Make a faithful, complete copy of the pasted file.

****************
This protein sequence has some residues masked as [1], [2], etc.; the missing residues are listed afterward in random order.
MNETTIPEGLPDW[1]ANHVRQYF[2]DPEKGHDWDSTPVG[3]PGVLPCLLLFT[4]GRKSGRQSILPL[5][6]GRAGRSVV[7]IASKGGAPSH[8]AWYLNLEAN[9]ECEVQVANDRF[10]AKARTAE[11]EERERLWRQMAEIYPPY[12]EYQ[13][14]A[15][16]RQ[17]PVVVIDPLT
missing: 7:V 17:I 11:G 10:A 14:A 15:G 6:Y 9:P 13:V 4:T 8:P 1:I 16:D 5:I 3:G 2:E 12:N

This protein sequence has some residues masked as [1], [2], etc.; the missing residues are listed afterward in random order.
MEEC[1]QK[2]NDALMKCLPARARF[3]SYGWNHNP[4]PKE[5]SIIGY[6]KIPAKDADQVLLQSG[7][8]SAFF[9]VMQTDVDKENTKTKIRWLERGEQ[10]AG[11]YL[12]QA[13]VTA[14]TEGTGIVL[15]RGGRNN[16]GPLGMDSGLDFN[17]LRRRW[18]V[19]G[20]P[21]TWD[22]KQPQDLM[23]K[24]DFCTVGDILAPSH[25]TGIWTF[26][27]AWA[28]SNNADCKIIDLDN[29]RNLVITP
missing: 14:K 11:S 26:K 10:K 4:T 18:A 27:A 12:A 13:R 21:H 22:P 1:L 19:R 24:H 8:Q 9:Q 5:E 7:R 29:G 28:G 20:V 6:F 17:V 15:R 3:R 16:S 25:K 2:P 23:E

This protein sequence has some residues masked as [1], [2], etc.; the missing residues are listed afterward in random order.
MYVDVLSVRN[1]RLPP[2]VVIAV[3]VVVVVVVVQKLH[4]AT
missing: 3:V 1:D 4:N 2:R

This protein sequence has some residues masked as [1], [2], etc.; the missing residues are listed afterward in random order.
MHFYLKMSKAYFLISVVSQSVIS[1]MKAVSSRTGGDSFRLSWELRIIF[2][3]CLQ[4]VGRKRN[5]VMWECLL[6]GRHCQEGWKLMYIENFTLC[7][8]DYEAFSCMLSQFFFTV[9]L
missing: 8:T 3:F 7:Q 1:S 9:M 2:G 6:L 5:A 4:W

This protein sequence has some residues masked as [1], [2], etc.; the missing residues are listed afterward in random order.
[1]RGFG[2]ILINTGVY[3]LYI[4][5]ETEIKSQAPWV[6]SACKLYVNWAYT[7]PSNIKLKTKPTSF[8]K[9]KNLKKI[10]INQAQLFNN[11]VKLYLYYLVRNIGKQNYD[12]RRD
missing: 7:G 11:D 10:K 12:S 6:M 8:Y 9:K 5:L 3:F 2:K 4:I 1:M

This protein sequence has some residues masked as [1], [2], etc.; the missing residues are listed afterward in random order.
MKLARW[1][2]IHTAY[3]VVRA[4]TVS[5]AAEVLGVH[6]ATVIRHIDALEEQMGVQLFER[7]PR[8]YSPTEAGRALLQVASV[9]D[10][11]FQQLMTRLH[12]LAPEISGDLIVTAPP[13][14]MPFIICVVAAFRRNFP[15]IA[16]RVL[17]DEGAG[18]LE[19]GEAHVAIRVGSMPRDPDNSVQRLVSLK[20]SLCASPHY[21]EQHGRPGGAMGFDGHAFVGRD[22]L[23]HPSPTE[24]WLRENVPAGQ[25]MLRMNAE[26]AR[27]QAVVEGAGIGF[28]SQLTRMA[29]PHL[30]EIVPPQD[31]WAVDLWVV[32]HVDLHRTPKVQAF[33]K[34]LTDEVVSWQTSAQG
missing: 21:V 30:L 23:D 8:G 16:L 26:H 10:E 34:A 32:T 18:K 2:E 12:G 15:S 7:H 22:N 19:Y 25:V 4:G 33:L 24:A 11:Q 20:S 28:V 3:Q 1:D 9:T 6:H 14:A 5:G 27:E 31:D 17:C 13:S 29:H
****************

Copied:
This protein sequence has some residues masked as [1], [2], etc.; the missing residues are listed afterward in random order.
MNETTIPEGLPDW[1]ANHVRQYF[2]DPEKGHDWDSTPVG[3]PGVLPCLLLFT[4]GRKSGRQSILPL[5][6]GRAGRSVV[7]IASKGGAPSH[8]AWYLNLEAN[9]ECEVQVANDRF[10]AKARTAE[11]EERERLWRQMAEIYPPY[12]EYQ[13][14]A[15][16]RQ[17]PVVVIDPLT
missing: 7:V 17:I 11:G 10:A 14:A 15:G 6:Y 9:P 13:V 4:T 8:P 1:I 16:D 5:I 3:G 2:E 12:N

This protein sequence has some residues masked as [1], [2], etc.; the missing residues are listed afterward in random order.
MEEC[1]QK[2]NDALMKCLPARARF[3]SYGWNHNP[4]PKE[5]SIIGY[6]KIPAKDADQVLLQSG[7][8]SAFF[9]VMQTDVDKENTKTKIRWLERGEQ[10]AG[11]YL[12]QA[13]VTA[14]TEGTGIVL[15]RGGRNN[16]GPLGMDSGLDFN[17]LRRRW[18]V[19]G[20]P[21]TWD[22]KQPQDLM[23]K[24]DFCTVGDILAPSH[25]TGIWTF[26][27]AWA[28]SNNADCKIIDLDN[29]RNLVITP
missing: 14:K 11:S 26:K 10:K 4:T 18:A 27:A 12:A 13:R 21:H 22:P 1:L 19:R 24:H 8:Q 9:Q 5:E 7:R 29:G 28:G 20:V 6:F 17:V 15:R 3:R 16:S 25:K 2:P 23:E

This protein sequence has some residues masked as [1], [2], etc.; the missing residues are listed afterward in random order.
MYVDVLSVRN[1]RLPP[2]VVIAV[3]VVVVVVVVQKLH[4]AT
missing: 3:V 1:D 4:N 2:R

This protein sequence has some residues masked as [1], [2], etc.; the missing residues are listed afterward in random order.
MHFYLKMSKAYFLISVVSQSVIS[1]MKAVSSRTGGDSFRLSWELRIIF[2][3]CLQ[4]VGRKRN[5]VMWECLL[6]GRHCQEGWKLMYIENFTLC[7][8]DYEAFSCMLSQFFFTV[9]L
missing: 8:T 3:F 7:Q 1:S 9:M 2:G 6:L 5:A 4:W

This protein sequence has some residues masked as [1], [2], etc.; the missing residues are listed afterward in random order.
[1]RGFG[2]ILINTGVY[3]LYI[4][5]ETEIKSQAPWV[6]SACKLYVNWAYT[7]PSNIKLKTKPTSF[8]K[9]KNLKKI[10]INQAQLFNN[11]VKLYLYYLVRNIGKQNYD[12]RRD
missing: 7:G 11:D 10:K 12:S 6:M 8:Y 9:K 5:L 3:F 2:K 4:I 1:M

This protein sequence has some residues masked as [1], [2], etc.; the missing residues are listed afterward in random order.
MKLARW[1][2]IHTAY[3]VVRA[4]TVS[5]AAEVLGVH[6]ATVIRHIDALEEQMGVQLFER[7]PR[8]YSPTEAGRALLQVASV[9]D[10][11]FQQLMTRLH[12]LAPEISGDLIVTAPP[13][14]MPFIICVVAAFRRNFP[15]IA[16]RVL[17]DEGAG[18]LE[19]GEAHVAIRVGSMPRDPDNSVQRLVSLK[20]SLCASPHY[21]EQHGRPGGAMGFDGHAFVGRD[22]L[23]HPSPTE[24]WLRENVPAGQ[25]MLRMNAE[26]AR[27]QAVVEGAGIGF[28]SQLTRMA[29]PHL[30]EIVPPQD[31]WAVDLWVV[32]HVDLHRTPKVQAF[33]K[34]LTDEVVSWQTSAQG
missing: 21:V 30:L 23:D 8:G 16:L 26:H 10:E 34:A 32:T 18:K 2:E 12:G 15:S 7:H 22:N 19:Y 25:V 4:G 33:L 24:A 11:Q 20:S 28:V 3:Q 1:D 9:T 6:H 14:A 5:G 27:E 31:D 17:C 13:S 29:H